For others a big fear is that they would like to maintain the enlightened, orgiastic state all the time, and they can’t. You see people get into a Satori state in the group, and they want to maintain it, they want to hold onto it forever.People limit themselves for many reasons: I don’t want to grow up; I don’t want to take responsibility for who I am; I expect my parents to take care of me; I won’t be able to handle responsibility.
How does the Humaniversity support people to change?
I mentioned earlier – we are one of the few places I’ve heard of where you find such intensity and focus on you and what you do. I know there are other places you can go to and you don’t get this pressure to look at yourself. You can do whatever you do and nobody will lay their trip on you and say: “Hey listen, change that!” We are unique.There are not a lot of places that care about what you do after the group situation. We say: “You’ve been in a group, you’ve learned this and we want you to be able to apply it in your daily life.” And that makes us very special.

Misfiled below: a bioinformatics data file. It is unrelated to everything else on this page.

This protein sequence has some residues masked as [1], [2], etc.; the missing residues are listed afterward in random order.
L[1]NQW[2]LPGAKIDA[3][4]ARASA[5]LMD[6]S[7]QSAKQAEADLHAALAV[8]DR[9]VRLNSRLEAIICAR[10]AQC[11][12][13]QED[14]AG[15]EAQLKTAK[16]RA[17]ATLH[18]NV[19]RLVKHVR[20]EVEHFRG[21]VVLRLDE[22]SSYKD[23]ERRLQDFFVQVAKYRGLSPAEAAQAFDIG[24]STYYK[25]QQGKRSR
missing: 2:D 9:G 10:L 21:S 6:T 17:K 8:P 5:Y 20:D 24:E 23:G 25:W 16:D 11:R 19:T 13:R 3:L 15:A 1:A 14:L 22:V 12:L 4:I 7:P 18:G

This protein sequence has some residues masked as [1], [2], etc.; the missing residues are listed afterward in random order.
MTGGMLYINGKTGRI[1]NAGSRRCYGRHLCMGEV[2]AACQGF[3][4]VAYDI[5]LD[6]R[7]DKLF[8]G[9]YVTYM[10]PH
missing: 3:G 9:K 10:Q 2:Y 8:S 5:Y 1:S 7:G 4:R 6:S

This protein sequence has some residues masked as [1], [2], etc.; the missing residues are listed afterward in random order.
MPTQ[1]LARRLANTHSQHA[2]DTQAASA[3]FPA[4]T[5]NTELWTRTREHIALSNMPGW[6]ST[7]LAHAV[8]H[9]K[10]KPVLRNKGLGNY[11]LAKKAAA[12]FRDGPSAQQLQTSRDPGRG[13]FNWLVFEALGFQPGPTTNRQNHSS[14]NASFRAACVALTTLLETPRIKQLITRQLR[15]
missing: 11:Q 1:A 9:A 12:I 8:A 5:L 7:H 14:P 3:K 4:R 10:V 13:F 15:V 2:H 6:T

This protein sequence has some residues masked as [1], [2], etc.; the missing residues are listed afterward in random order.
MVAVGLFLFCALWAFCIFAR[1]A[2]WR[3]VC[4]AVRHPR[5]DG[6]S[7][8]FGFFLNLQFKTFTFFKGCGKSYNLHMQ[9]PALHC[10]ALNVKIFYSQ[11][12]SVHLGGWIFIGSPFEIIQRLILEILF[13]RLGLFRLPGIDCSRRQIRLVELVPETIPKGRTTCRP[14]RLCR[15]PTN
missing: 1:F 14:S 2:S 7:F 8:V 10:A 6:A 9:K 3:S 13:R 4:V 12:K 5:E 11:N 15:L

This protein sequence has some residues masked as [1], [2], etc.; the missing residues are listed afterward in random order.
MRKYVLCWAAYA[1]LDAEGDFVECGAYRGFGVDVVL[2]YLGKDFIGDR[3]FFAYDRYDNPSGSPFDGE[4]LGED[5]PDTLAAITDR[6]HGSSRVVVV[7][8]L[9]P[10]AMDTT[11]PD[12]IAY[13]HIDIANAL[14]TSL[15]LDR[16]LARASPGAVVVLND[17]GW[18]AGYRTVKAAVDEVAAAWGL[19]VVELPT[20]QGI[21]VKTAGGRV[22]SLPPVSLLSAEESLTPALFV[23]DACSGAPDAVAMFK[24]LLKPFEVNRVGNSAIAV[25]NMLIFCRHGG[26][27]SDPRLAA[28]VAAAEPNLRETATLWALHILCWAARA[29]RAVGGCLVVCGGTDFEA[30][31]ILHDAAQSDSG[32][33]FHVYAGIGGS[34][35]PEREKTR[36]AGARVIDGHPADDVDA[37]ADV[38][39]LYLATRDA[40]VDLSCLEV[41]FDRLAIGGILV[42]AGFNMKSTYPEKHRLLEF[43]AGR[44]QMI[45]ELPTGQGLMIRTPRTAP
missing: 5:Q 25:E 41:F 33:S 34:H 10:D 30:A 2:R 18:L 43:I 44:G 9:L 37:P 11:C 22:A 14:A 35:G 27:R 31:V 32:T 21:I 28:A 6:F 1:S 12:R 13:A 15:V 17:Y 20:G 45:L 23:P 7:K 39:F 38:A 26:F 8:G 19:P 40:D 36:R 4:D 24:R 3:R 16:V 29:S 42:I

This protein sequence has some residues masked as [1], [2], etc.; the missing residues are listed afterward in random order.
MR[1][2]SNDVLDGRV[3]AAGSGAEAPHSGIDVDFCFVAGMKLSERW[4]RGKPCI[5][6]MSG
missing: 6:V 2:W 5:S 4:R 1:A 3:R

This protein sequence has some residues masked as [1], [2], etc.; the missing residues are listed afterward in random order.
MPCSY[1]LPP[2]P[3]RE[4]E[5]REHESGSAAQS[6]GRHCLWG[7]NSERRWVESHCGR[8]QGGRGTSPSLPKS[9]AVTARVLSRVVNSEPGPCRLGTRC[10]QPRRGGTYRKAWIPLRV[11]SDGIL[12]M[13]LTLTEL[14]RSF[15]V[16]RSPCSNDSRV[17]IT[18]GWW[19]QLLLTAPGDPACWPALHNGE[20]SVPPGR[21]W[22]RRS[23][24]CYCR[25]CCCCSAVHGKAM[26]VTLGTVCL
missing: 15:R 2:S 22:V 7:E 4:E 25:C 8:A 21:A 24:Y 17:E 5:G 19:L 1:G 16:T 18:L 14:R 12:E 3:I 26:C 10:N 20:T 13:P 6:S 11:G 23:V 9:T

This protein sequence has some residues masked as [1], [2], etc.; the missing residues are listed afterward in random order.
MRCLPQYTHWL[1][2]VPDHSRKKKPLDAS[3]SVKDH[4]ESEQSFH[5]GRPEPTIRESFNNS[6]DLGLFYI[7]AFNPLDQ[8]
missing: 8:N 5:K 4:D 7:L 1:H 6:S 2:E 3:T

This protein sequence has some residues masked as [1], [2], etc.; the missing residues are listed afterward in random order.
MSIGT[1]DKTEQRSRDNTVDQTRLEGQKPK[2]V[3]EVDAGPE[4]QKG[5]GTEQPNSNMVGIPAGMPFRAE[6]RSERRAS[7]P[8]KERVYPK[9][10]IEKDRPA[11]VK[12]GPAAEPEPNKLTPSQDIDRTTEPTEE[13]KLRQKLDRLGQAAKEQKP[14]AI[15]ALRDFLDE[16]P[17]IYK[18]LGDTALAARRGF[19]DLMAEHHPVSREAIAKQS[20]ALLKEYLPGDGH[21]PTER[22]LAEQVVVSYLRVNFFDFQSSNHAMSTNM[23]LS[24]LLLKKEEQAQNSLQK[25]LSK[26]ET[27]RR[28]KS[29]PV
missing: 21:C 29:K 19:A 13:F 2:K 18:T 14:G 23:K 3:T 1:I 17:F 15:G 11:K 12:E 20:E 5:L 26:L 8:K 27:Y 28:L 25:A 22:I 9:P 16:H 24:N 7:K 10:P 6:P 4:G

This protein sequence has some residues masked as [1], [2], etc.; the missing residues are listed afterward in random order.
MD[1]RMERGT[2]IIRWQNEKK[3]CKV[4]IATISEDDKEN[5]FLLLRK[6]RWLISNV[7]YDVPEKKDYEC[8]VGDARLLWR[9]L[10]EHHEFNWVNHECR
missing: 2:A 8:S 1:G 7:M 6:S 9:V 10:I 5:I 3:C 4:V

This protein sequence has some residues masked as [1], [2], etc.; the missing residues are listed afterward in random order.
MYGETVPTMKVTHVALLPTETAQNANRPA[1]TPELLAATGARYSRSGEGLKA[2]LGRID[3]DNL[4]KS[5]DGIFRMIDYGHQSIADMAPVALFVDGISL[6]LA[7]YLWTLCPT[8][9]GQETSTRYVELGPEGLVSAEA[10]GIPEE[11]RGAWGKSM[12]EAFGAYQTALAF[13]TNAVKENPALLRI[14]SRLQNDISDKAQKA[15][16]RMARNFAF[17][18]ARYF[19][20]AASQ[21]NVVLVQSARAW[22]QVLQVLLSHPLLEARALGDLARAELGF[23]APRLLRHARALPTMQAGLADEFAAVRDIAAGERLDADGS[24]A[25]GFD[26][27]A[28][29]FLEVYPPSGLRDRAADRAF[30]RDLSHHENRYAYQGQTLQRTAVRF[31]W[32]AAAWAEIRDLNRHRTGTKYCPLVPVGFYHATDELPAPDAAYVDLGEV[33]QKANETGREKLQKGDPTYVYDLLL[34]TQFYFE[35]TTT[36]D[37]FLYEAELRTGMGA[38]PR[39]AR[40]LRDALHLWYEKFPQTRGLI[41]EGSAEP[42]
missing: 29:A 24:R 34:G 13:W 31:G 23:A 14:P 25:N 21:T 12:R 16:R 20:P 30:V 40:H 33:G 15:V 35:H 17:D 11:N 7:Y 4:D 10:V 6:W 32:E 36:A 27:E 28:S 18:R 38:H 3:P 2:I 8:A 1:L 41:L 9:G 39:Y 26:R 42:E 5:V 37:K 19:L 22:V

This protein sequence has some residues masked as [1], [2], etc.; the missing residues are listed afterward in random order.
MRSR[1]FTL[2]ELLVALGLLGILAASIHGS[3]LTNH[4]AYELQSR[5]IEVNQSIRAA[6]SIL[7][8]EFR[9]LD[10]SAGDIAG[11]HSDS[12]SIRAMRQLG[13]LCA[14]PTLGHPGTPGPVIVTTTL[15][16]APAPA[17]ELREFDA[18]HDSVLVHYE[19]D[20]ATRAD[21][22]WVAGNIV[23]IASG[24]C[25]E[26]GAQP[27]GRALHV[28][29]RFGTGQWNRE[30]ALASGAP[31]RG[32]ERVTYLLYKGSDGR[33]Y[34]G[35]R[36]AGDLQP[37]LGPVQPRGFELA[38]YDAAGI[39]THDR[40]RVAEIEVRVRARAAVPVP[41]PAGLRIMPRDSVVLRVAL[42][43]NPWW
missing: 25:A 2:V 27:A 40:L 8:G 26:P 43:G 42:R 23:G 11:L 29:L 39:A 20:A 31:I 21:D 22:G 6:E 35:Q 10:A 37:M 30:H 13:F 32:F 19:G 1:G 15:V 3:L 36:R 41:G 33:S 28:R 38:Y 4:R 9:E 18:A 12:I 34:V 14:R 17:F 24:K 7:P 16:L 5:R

You sometimes talk about “change agents”. What is this?
This is a concept that I learned in New York. If you come here and you learn how to hug and how to fulfil yourself, and you go outside and you start hugging other people, then you’ve become a change agent. If you learn how to confront others with your truth, you go out and do it at home. What you learn here you apply in society. That’s how the Humaniversity creates change agents.
Dr. Ramirez thought that the only way you can change people is to put them into limit situations and confront them over and over. Under stress, they would always exhibit the same negative behaviour, and at some point he could convince them that instead of banging their heads against the wall, they could use the door. Can you comment?
Ramirez was a Puerto Rican doctor influential in the treatment of drug addicts within the Therapeutic Community setting. He found out that if you don’t continue to confront addicts, they will revert to their old behaviour. For a while they will give you exactly what you want to hear, but only continual confrontation will eventually get them to look at who they are. He understood that drug addicts are really manipulating. Before nobody had ever said anything like: “What about six months later, nine months later?” With limit situations he took away all the escapes that you have of not looking at yourself.